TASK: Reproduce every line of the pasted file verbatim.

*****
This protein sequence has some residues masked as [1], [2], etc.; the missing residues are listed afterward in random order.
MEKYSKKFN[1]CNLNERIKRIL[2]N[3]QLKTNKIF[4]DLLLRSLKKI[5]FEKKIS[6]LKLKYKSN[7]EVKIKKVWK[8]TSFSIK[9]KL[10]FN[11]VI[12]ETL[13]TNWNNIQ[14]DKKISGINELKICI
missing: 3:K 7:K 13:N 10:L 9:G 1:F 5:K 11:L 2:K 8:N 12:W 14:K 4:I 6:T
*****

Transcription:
This protein sequence has some residues masked as [1], [2], etc.; the missing residues are listed afterward in random order.
MEKYSKKFN[1]CNLNERIKRIL[2]N[3]QLKTNKIF[4]DLLLRSLKKI[5]FEKKIS[6]LKLKYKSN[7]EVKIKKVWK[8]TSFSIK[9]KL[10]FN[11]VI[12]ETL[13]TNWNNIQ[14]DKKISGINELKICI
missing: 3:K 7:K 13:N 10:L 9:G 1:F 5:K 11:L 2:K 8:N 12:W 14:K 4:I 6:T